My penultimate morning of waking up to a rooster - and the call to prayer. The only downside to staying at the New Haven seems to be their really, really insistent serving of breakfast. On the door it states that you get a free breakfast until 10 a.m., but I got two knocks on the door asking if I wanted breakfast brought to my room before 9. The second time I gave in and got up to read and eat. It was nice to once again have a shower in my room, cold though it was. I wandered around, bank hopping. I exchanged my actual cash at the Paloma Forex, but I needed more cash for my day of shopping at the Arts Centre. Finding a working ATM seemed difficult, but when I finally got one to work, I had this odd sensation that perhaps I had been sticking it in the machine the wrong way. Either way, I was back in the money.
On my own in Accra, I got considerably better cab quotes but much worse quotes on souvenirs. The bowl guy was quoting me 12 cedis instead of the 6 he mentioned to Ortencia when we had been there a week before. One guy even quoted me 8 cedis for a wooden bracelet that everyone else in the market was starting at 2 for. I am not much of a fan of bargaining - it always ends up feeling a bit too much like being badgered into buying. I decided to stop by the restaurant for Coke and cookies - the waitress remembered and asked where my friend was, as did one of the guys we had met sitting in that restaurant the previous time. The whole point of that last day in Accra was to shop, and shop I did. By the time I hit my fourth continent in a month, I intended to have done most, if not all, of my Christmas shopping. I love not having to spend a fortune on postage.
I taxied back to the New Haven to drop off my stuff, finish off Travels in West Africa while eating a couple more cookies and returned to use the Internet again. I wasn't sure how confident I felt about walking around Accra alone in the dark, even if it was just three blocks, so I tried to time my Internet use so I'd be headed home as it got dark - I didn't succeed. However, I managed not to fall in any holes and there was only one slightly dodgy incident where a guy asked me if I wanted to fuck him, as he had a big dick! The whole slutty Western woman stereotype certainly proves interesting when you travel. Naturally, I declined and instead just returned to the Paloma for a pizza and yet another Coke.
I had budgeted incredibly carefully - I had just enough the next day for my hotel bill, a cab to the airport (I had asked the receptionist for an idea of what that was going to be) and some money to have breakfast once I got to the airport. I was pretty sure there wasn't an exit fee in the airport (I've been burned by that one before and had to stick it on my credit card in two separate countries in Asia). When I hit the airport, there was a slight problem - change. Getting change in Accra had been a problem before, but I wasn't offering that large a bill at all and I'd never had a problem in a taxi before. Naturally, I'd end up stuck in a cab who was cruising around for change just as I was trying to get somewhere quickly - but, dammit, that change was my breakfast!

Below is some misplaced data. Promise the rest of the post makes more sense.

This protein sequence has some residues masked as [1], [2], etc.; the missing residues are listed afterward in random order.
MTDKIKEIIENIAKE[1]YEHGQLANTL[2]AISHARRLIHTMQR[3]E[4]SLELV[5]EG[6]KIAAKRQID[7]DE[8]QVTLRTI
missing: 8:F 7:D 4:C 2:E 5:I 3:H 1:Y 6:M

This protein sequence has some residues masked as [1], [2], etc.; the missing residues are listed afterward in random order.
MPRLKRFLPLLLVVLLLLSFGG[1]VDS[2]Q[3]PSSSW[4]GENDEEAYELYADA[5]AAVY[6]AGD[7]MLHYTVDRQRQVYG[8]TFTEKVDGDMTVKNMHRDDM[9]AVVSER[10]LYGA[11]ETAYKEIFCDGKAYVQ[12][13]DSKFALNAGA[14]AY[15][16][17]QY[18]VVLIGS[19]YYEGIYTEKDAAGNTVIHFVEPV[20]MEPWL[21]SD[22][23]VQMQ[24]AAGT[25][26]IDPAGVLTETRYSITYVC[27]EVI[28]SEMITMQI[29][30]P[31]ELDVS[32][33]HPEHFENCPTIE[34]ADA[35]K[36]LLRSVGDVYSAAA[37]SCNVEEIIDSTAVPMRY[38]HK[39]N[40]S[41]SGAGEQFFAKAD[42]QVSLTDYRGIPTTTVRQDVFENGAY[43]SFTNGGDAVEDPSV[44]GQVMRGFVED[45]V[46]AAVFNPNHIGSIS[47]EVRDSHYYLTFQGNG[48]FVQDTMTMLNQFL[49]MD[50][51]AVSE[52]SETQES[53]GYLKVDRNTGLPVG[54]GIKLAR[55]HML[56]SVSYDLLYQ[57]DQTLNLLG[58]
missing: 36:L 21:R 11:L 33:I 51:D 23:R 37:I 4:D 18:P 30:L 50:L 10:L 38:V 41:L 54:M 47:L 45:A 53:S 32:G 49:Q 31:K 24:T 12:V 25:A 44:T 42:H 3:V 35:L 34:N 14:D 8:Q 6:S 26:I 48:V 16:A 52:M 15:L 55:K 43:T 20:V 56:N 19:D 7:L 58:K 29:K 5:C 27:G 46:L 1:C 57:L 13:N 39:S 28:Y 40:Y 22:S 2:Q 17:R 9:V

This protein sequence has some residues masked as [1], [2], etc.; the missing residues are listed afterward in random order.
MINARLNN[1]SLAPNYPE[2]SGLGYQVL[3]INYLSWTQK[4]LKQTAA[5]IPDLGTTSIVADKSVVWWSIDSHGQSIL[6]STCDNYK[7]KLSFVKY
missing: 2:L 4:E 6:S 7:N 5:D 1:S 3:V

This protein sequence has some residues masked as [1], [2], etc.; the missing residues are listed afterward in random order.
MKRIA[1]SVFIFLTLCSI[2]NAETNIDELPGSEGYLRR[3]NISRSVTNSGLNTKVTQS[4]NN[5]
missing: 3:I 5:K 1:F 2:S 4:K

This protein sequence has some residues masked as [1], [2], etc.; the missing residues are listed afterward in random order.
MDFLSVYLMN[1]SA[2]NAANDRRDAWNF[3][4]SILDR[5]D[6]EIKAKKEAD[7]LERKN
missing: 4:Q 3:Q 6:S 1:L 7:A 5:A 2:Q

I don't much love airports. I've come to be quite good at amusing myself in them - granted, when you live in a non-English speaking country and have my addiction to books, there is always the pleasant browsing in the bookstore. And I do have an unhealthy love of magazines. Accra airport was a pain in the ass in terms of slow moving lines, but I suppose that's a good thing, as it also wasn't very big. I bought some booze and a t-shirt and then it was time to board.
The moment I stepped off the plane and onto the ramp leading into the terminal in New York, I knew I was in some trouble - it was bloody freezing and my backpack contained one sweater and one pair of jeans, along with a lot of t-shirts and skirts. I only had the one pair of socks even and at that point I was still in flip flops. However, I got to wander around bookstores and get coffee at Starbucks and buy chocolate bars that I hadn't had in just over a year - I like La Guardia quite a lot. And then, one short flight, later, I was home, picking my mom out of the crowd, finally back in Toronto.